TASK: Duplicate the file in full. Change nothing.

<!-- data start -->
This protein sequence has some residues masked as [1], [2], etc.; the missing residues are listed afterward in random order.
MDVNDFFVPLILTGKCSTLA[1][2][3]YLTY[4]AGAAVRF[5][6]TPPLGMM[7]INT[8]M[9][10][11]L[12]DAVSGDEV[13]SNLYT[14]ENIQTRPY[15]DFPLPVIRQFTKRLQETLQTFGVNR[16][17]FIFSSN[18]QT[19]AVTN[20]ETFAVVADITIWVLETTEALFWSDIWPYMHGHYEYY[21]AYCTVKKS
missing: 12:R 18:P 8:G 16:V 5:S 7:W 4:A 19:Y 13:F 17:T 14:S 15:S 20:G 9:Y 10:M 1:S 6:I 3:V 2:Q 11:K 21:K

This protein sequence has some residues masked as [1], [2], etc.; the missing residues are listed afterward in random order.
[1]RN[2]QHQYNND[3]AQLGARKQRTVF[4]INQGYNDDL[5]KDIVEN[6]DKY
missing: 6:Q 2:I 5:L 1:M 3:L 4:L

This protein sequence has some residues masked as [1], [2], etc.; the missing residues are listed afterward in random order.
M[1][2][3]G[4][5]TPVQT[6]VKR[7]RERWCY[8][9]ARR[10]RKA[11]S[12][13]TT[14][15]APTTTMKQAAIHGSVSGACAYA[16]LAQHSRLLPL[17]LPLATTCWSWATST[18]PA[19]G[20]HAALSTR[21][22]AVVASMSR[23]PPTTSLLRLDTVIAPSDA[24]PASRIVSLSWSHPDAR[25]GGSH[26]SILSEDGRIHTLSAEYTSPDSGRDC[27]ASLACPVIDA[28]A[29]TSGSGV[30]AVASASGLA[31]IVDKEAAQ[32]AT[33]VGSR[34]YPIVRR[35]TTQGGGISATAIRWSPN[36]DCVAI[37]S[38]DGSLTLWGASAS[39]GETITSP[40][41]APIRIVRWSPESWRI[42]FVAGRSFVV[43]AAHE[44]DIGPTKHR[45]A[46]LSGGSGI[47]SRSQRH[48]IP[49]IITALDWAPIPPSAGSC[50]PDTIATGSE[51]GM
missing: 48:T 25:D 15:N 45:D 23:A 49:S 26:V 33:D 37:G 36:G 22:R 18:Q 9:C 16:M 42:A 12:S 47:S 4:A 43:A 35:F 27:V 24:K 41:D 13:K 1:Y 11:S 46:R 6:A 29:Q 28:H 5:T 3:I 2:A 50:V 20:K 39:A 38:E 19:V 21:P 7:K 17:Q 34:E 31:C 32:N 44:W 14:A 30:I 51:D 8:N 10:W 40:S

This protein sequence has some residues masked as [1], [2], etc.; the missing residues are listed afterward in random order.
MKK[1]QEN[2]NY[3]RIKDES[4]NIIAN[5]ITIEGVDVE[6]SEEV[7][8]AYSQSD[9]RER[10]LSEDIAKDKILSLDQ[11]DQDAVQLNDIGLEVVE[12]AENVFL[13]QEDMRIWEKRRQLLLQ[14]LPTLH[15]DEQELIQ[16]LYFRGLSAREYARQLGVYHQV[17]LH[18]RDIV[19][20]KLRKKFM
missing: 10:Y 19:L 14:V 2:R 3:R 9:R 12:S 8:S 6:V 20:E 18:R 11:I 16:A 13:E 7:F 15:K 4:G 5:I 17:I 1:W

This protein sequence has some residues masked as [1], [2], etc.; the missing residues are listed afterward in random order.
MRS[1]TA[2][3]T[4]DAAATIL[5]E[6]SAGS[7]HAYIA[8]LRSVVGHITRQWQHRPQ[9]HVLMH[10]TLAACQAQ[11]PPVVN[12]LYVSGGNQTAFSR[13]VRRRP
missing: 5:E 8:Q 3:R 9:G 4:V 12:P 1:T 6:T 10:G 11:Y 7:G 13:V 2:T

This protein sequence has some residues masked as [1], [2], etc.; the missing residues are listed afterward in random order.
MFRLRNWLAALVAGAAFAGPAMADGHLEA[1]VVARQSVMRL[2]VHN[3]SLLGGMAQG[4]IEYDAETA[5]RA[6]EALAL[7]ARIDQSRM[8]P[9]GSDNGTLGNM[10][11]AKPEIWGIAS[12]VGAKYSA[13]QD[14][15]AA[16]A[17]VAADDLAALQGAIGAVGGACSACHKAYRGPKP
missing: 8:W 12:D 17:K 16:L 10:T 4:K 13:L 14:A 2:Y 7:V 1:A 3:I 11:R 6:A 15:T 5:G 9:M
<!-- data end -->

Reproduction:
This protein sequence has some residues masked as [1], [2], etc.; the missing residues are listed afterward in random order.
MDVNDFFVPLILTGKCSTLA[1][2][3]YLTY[4]AGAAVRF[5][6]TPPLGMM[7]INT[8]M[9][10][11]L[12]DAVSGDEV[13]SNLYT[14]ENIQTRPY[15]DFPLPVIRQFTKRLQETLQTFGVNR[16][17]FIFSSN[18]QT[19]AVTN[20]ETFAVVADITIWVLETTEALFWSDIWPYMHGHYEYY[21]AYCTVKKS
missing: 12:R 18:P 8:G 16:V 5:S 7:W 4:A 19:Y 13:F 17:T 14:S 15:S 20:G 9:Y 10:M 1:S 6:I 3:V 2:Q 11:K 21:K

This protein sequence has some residues masked as [1], [2], etc.; the missing residues are listed afterward in random order.
[1]RN[2]QHQYNND[3]AQLGARKQRTVF[4]INQGYNDDL[5]KDIVEN[6]DKY
missing: 6:Q 2:I 5:L 1:M 3:L 4:L

This protein sequence has some residues masked as [1], [2], etc.; the missing residues are listed afterward in random order.
M[1][2][3]G[4][5]TPVQT[6]VKR[7]RERWCY[8][9]ARR[10]RKA[11]S[12][13]TT[14][15]APTTTMKQAAIHGSVSGACAYA[16]LAQHSRLLPL[17]LPLATTCWSWATST[18]PA[19]G[20]HAALSTR[21][22]AVVASMSR[23]PPTTSLLRLDTVIAPSDA[24]PASRIVSLSWSHPDAR[25]GGSH[26]SILSEDGRIHTLSAEYTSPDSGRDC[27]ASLACPVIDA[28]A[29]TSGSGV[30]AVASASGLA[31]IVDKEAAQ[32]AT[33]VGSR[34]YPIVRR[35]TTQGGGISATAIRWSPN[36]DCVAI[37]S[38]DGSLTLWGASAS[39]GETITSP[40][41]APIRIVRWSPESWRI[42]FVAGRSFVV[43]AAHE[44]DIGPTKHR[45]A[46]LSGGSGI[47]SRSQRH[48]IP[49]IITALDWAPIPPSAGSC[50]PDTIATGSE[51]GM
missing: 48:T 25:D 15:N 45:D 23:A 49:S 26:V 33:D 37:G 36:G 22:R 18:Q 9:C 16:M 42:A 12:S 47:S 4:A 43:A 35:F 27:V 24:K 41:D 13:K 1:Y 11:S 46:R 6:A 29:Q 28:H 5:T 3:I 2:A 50:V 20:K 39:A 38:E 19:V 21:P 7:K 17:Q 34:E 31:C 32:N 44:W 14:A 30:I 51:D 8:N 10:W 40:S

This protein sequence has some residues masked as [1], [2], etc.; the missing residues are listed afterward in random order.
MKK[1]QEN[2]NY[3]RIKDES[4]NIIAN[5]ITIEGVDVE[6]SEEV[7][8]AYSQSD[9]RER[10]LSEDIAKDKILSLDQ[11]DQDAVQLNDIGLEVVE[12]AENVFL[13]QEDMRIWEKRRQLLLQ[14]LPTLH[15]DEQELIQ[16]LYFRGLSAREYARQLGVYHQV[17]LH[18]RDIV[19][20]KLRKKFM
missing: 10:Y 19:L 14:V 2:R 3:R 9:R 12:S 8:S 6:V 20:E 18:R 11:I 16:A 13:E 7:F 15:K 4:G 5:I 17:I 1:W

This protein sequence has some residues masked as [1], [2], etc.; the missing residues are listed afterward in random order.
MRS[1]TA[2][3]T[4]DAAATIL[5]E[6]SAGS[7]HAYIA[8]LRSVVGHITRQWQHRPQ[9]HVLMH[10]TLAACQAQ[11]PPVVN[12]LYVSGGNQTAFSR[13]VRRRP
missing: 5:E 8:Q 3:R 9:G 4:V 12:P 1:T 6:T 10:G 11:Y 7:G 13:V 2:T

This protein sequence has some residues masked as [1], [2], etc.; the missing residues are listed afterward in random order.
MFRLRNWLAALVAGAAFAGPAMADGHLEA[1]VVARQSVMRL[2]VHN[3]SLLGGMAQG[4]IEYDAETA[5]RA[6]EALAL[7]ARIDQSRM[8]P[9]GSDNGTLGNM[10][11]AKPEIWGIAS[12]VGAKYSA[13]QD[14][15]AA[16]A[17]VAADDLAALQGAIGAVGGACSACHKAYRGPKP
missing: 8:W 12:D 17:K 16:L 10:T 4:K 13:L 14:A 2:Y 7:V 1:A 3:I 11:R 6:A 15:T 5:G 9:M